This was definitely the best way because mistakes basically meant the code wouldn't compile rather than anything more complex. The mistakes I made usually involved putting the #endif directive on the wrong side of a brace or some similar thing and with the right technique even those are relatively easy to find.

After everything was done and the SW was built, tests passed. Like that, and for both branches. So what I spent figuring out the best way was saved many times over during testing and debugging.

Sunday, 31 October 2010

Removing Linux kernels

I think this might be the best way to remove those old kernel versions that just clutter up the Grub menu: from tuxtweaks. This is just a friendly reminder for myself next time I need this.

On a related matter, damn I hate www proxies! Eclipse updates and plug-in installation doesn't work at all. I have an earlier blog post about this issue, but this solution didn't help me last week. CDT just won't install on top of the platform Eclipse available in the Ubuntu package repository because it lacks an endless number of dependencies if you try it from a local archive file. So I had to download the CDT version manually. Thankfully PyDev doesn't have any pesky dependencies, so I was able to install that on top of the CDT version no problem.

Monday, 26 July 2010

Passwordless SSH login

I was fiddling with NFS trying to get it to work (previous post) when after a reboot I run into an odd problem: suddenly I couldn't do a passwordless login any more. Took me a while to figure out but there was a very clear error in the syslog: I had changed the permissions in my server home directory to 777 (allow all) to make sure my problems weren't access rights related and the server refused to look at the ssh keys because of this.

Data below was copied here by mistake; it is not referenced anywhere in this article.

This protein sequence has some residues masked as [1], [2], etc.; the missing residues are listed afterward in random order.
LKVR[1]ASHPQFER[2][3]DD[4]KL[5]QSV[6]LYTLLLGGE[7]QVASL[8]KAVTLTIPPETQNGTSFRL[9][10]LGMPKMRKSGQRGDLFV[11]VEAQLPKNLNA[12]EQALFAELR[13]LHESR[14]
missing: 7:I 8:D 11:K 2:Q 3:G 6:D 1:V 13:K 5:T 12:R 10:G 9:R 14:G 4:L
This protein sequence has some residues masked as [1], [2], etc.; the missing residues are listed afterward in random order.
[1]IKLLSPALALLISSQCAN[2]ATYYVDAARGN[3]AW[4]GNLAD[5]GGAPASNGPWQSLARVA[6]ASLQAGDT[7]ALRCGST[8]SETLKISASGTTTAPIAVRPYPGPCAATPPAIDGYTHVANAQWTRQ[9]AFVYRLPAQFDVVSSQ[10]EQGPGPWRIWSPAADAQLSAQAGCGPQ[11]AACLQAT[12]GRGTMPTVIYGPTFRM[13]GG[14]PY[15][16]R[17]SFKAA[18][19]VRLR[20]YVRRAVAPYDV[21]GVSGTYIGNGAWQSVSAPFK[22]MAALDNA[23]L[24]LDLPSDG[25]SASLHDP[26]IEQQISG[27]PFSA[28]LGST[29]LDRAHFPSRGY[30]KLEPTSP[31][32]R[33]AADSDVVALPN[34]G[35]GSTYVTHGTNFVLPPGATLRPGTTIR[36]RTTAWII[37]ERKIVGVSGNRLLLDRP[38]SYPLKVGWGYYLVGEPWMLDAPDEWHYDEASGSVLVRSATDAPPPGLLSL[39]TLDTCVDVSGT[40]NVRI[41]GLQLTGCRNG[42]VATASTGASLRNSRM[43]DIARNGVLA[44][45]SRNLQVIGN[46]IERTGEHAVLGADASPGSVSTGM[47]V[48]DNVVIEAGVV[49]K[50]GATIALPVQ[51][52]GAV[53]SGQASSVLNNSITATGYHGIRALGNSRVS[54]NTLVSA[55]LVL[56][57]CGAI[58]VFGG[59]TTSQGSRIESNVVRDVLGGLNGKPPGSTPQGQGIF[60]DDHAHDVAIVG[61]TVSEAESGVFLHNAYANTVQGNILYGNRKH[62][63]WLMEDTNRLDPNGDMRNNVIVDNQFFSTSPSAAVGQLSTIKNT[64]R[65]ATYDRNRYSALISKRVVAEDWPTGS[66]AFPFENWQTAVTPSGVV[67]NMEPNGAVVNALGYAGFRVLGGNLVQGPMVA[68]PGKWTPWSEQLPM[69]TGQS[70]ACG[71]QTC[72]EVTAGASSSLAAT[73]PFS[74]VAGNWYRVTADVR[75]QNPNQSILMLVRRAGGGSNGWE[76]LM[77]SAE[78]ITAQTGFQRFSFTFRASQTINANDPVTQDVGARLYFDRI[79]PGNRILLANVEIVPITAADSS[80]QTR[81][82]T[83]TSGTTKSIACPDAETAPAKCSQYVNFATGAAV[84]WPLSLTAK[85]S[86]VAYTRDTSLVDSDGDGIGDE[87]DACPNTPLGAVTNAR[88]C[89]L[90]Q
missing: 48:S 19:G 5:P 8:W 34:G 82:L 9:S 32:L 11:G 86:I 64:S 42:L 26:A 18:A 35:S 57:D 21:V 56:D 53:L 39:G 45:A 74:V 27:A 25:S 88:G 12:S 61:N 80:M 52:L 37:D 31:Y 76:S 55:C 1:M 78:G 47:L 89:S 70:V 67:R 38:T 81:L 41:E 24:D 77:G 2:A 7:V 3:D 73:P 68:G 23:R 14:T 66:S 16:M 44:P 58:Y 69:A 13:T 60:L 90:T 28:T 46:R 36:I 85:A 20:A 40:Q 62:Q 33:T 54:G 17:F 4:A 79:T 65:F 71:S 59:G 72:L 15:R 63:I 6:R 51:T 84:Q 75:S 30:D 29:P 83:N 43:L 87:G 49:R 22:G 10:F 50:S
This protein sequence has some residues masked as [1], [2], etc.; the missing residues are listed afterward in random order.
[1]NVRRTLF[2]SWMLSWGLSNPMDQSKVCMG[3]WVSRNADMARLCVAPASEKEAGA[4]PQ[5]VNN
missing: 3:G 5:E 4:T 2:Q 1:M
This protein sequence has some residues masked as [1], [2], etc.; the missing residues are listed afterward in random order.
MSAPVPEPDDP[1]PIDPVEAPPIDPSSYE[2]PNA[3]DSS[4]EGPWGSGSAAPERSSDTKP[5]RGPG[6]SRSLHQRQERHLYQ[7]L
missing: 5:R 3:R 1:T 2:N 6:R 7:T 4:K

A good reason not to work, mind as you never should set the rights like that.

And, btw, the best way to put your ssh key to the server:
ssh-copy-id -i [identity file] [user]@server.

NFS and bind - no good together

I had problems getting my NFS server to work. The whole client side seemed to have stuck to some state that wasn't anymore (plus I got a few stale NFS handles as a bonus).

In the end the problem was that what I was looking at was a bound directory and that just didn't work. I have a /share directory on the server and I had bound /home to /share/home and this wouldn't work. Once I removed the binding from /etc/fstab and just added the /home directory directly to /etc/exports, NFS started working properly.

I don't have the expertise to figure why this is, I'm just happy I got that fixed.

Friday, 23 July 2010

Transferring an SVN repository to Gitorious

Moving SVN repositories to Git is obviously inherently a good idea since Git is a far better vcs. I needed to transfer a very large SVN repository to Gitorious and it did take me a while to figure out how to do it. Turned out git-svn is not the best tool for this. I tried and it took almost two days to fetch the svn repository as a git repository.

Then I found the svn2git Ruby script and that did the trick. Here's how: